Evaluating the impact of allergic rhinitis on quality of life among Thai students

S. Sapsaprang
D. Setabutr, Hofstra Northwell School of Medicine
P. Kulalert
P. Temboonnark
O. Poachanukoon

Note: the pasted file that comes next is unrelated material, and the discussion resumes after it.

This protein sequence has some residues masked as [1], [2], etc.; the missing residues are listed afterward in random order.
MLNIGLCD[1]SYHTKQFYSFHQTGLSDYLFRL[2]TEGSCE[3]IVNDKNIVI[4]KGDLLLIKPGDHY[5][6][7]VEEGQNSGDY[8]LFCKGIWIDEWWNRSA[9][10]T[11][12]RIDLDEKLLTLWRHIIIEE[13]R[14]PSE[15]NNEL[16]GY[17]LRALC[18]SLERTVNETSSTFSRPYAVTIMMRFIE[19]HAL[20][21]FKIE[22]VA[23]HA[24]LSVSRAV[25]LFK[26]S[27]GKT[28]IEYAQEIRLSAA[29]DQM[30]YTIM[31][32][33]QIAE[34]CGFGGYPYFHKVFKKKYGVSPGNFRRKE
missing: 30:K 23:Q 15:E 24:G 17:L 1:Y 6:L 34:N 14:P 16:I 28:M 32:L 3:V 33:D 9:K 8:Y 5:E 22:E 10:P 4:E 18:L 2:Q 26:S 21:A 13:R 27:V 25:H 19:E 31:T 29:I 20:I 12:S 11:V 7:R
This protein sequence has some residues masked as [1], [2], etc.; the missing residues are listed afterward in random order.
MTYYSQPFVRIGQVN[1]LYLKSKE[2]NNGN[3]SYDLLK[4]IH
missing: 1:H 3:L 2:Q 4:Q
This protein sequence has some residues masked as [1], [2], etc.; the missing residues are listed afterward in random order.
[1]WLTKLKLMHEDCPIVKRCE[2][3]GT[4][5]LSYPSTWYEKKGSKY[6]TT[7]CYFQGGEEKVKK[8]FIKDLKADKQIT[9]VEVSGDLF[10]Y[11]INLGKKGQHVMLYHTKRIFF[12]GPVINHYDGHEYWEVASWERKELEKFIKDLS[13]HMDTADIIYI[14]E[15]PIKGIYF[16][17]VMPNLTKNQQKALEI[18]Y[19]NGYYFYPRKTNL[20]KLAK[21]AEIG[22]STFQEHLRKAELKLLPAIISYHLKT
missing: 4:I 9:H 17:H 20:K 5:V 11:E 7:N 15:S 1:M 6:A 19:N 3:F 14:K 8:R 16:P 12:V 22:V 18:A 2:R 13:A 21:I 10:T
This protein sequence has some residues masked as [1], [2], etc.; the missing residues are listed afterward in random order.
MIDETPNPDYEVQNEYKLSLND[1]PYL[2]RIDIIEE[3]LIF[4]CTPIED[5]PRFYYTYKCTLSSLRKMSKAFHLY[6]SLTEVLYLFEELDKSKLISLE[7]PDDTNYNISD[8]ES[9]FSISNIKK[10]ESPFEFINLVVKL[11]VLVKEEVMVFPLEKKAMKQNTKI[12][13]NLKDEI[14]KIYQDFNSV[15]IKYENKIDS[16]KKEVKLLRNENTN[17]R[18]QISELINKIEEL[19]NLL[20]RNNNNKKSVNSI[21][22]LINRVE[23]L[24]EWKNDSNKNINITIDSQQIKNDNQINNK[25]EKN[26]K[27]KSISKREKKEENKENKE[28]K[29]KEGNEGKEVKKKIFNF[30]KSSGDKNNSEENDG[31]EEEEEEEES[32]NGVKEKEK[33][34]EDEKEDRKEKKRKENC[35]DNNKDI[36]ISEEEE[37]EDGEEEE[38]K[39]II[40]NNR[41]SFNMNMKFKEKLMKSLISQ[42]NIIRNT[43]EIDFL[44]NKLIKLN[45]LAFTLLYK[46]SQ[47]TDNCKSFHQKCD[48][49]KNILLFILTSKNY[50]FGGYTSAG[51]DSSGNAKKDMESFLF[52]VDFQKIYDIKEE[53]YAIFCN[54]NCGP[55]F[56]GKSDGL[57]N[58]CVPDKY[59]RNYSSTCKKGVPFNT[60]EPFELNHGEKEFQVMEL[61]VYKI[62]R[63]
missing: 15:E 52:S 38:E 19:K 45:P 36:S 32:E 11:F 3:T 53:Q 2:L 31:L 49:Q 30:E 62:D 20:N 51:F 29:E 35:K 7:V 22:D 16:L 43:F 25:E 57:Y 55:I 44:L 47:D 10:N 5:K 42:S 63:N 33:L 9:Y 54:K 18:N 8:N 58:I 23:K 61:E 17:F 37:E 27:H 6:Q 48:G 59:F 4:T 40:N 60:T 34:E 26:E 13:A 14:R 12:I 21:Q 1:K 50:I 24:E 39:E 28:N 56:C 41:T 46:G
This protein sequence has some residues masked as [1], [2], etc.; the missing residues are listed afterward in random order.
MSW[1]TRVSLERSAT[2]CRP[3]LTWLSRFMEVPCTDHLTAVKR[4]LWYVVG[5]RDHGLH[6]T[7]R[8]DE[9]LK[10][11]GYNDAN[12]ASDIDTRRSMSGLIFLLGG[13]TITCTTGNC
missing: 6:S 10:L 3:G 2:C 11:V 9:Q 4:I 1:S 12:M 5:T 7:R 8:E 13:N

BackgroundThe prevalence of allergic rhinitis (AR) in Thailand continues to rise. We report the prevalence and evaluate its impact upon quality of life (QoL) in students on a metropolitan campus. MethodsFrom March 2013 to February 2014, 222 students from Thammasat University Medical School were evaluated using the International Study of Asthma and Allergies in Childhood Questionnaire (ISAAC) questionnaire and the rhinoconjunctivitis QoL questionnaire (Rcq-36) to assess subjective symptoms. Those students with clinical symptoms of AR underwent skin prick testing (SPT) using 5 common allergens found in Thailand. The association between AR and QoL was then determined using a paired t test. ResultsA total of 222 students were enrolled in the study; 86 (38.7%) were men. There were 183 (81.9%) students with AR symptoms and 130 (71.4%) students with positive results for SPT. The students' QoL as defined by the Rcq-36 revealed a significant worsening in students who self-reported rhinitis symptoms within the past 12 months. Compared to the non-AR group, in those with AR, eye symptoms were significantly more common. ConclusionThe prevalence of AR at a college campus was 58.5%. The presence of rhinitis symptoms was the highest predictor of the presence of AR, with 67.7% having subsequent positive SPT. Students with AR had poorer scores in every dimension of QoL as defined by the Rcq-36 when compared to their non-AR counterparts. Educational performances among the 2 groups were unaffected.